After graduation Heide worked as a display coordinator for a clothing retailer and later moved to Minnesota with Dave, after he took a job there. The couple lived there for three years but came back to the Chicago area. In 1992, the couple had twins, and she worked as a homemaker.
Walsh was an assistant buyer for Marshall Field out of college and later Waterford Wedgwood as a sales rep, and after taking time to be a homemaker following the birth of her second child, returned to the workforce and is currently a sales account manager for FedEx.
“Everything revolved around the girls at the ASA house. The memories that have stayed with me involve the relationships I formed,” Walsh said.
A bunch of the women from the house were living and working in Chicago after graduation, Walsh explained, and one of them volunteered to make a spaghetti dinner for a group of them to get together. Soon, they invited others in the Chicago area from their sorority days to join them and the idea expanded.
“It just kept growing,” Walsh said.
The group has their first get together in January every year, and that’s when they pick their months. Walsh said it’s convenient for all of them to host once a month, so they can plan them around family events or other needs.
“That’s why we get such a big turnout every month,” she said. “Sometimes there’s five or six or us, sometimes there’s all 12, but I think having it on the calendar from January through December helps.”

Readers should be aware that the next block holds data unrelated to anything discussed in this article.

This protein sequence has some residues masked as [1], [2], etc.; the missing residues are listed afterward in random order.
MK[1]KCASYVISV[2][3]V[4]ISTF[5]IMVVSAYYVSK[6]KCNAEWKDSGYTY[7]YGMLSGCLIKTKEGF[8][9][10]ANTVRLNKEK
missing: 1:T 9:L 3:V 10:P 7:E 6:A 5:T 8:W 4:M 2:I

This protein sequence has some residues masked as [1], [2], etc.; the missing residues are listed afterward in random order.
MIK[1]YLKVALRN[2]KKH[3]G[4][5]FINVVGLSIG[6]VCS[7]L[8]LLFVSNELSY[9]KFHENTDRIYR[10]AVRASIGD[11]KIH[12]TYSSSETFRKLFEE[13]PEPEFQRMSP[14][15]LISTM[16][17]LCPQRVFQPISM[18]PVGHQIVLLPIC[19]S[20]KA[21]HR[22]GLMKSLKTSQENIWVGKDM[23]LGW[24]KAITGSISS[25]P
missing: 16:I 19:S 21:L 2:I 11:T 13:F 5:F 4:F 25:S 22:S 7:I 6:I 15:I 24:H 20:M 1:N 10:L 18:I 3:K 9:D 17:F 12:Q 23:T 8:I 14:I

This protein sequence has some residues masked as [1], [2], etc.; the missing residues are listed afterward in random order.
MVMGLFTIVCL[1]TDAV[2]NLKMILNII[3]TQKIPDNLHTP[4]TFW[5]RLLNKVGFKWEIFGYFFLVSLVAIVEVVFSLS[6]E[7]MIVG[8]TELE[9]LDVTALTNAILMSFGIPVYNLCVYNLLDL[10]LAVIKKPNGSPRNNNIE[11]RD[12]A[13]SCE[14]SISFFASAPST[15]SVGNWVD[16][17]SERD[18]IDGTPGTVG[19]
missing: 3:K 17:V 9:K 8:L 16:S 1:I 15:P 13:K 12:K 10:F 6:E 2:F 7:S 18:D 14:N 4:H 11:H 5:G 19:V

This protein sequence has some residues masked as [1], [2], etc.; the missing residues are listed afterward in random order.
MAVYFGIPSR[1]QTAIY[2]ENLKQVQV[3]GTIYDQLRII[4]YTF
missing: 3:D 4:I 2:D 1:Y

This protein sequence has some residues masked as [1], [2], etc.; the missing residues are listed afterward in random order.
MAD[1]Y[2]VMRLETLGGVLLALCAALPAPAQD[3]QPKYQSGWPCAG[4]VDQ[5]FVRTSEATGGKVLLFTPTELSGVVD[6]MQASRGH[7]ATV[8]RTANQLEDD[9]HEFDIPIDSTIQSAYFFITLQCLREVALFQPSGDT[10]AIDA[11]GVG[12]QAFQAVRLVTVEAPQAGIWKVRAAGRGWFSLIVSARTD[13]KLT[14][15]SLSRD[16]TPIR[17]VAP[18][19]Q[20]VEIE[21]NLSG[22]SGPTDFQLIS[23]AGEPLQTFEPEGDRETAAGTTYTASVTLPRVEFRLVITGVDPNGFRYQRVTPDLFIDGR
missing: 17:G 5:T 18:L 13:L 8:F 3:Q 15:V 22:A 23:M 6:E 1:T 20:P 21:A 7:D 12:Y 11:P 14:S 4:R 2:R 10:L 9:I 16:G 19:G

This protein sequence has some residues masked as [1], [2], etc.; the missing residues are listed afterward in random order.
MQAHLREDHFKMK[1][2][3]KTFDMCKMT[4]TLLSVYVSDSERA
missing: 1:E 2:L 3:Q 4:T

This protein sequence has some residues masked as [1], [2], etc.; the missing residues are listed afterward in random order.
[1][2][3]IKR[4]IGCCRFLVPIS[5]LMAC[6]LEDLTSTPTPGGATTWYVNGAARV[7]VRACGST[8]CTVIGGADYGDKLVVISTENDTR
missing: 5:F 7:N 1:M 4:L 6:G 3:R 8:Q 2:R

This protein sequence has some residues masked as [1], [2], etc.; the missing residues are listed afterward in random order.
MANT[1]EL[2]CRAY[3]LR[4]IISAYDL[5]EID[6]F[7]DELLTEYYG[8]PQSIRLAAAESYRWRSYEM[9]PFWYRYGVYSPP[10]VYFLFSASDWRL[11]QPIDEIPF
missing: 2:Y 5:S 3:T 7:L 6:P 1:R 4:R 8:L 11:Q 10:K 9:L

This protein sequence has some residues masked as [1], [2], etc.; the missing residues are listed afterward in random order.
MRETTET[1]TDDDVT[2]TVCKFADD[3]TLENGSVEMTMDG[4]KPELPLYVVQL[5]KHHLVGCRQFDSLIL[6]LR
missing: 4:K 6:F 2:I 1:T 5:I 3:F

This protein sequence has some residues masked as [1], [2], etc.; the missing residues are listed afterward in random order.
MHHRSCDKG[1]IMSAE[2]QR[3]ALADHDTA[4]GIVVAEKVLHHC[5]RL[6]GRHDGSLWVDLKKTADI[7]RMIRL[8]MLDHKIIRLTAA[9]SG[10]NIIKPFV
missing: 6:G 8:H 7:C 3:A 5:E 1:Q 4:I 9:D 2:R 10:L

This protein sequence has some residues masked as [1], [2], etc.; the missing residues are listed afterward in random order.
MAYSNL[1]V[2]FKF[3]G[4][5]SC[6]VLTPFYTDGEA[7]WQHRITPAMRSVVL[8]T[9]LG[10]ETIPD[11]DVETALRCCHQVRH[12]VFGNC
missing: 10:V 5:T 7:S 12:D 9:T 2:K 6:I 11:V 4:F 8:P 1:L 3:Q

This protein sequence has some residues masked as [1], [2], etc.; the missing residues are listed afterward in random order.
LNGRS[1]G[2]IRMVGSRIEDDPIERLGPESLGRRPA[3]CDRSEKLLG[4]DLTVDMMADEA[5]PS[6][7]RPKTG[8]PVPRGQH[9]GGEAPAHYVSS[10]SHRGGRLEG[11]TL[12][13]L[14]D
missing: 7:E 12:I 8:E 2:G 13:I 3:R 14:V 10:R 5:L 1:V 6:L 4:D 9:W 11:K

The group purposefully plans it at each other’s homes throughout the Chicago area, rather than at a restaurant or other public space, Heide said.
“You can talk more. You’re not at a restaurant where you only talk to who’s sitting near you,” she said.
The gatherings have evolved over the years, Heide and Walsh said.
“We have a couple girls who have cottages, so almost every year we go to Wisconsin in the summer, and then two of the girls have houses by each other in Michigan, so we do a fall weekend there,” Heide said.
One year the group went to Florida. Every year, they have a Christmas party where their husbands join them, Walsh said.
This year, some of them are turning 60 so they are thinking about doing something special, Heide said.
During the height of the COVID pandemic, the get-togethers were fewer, and smaller, and outdoors. There was an attempt to do a virtual gathering, but the outgoing and talkative group found that to be challenging.
“We did a Zoom call, I think once, but that was obnoxious,” Heide said.
Walsh added, laughing, “None of us were shy; we were talking at the same time.”
The tradition of getting together with a group of college friends has led to a multi-generational camaraderie of sorts.
“We attended our own weddings and showers, and now our kids’ weddings and showers,” Heide said. “We’ve come full circle.”
Walsh added, “We’ve watched each other get married, have babies, and have been intertwined in one another’s lives.”
Being in such a tight group of friends that has lasted for decades is special to both Heide and Walsh.
“We’re truly blessed, that’s for sure,” Heide said. “We are there for each other. Call any one of us and we’d be there no matter what.”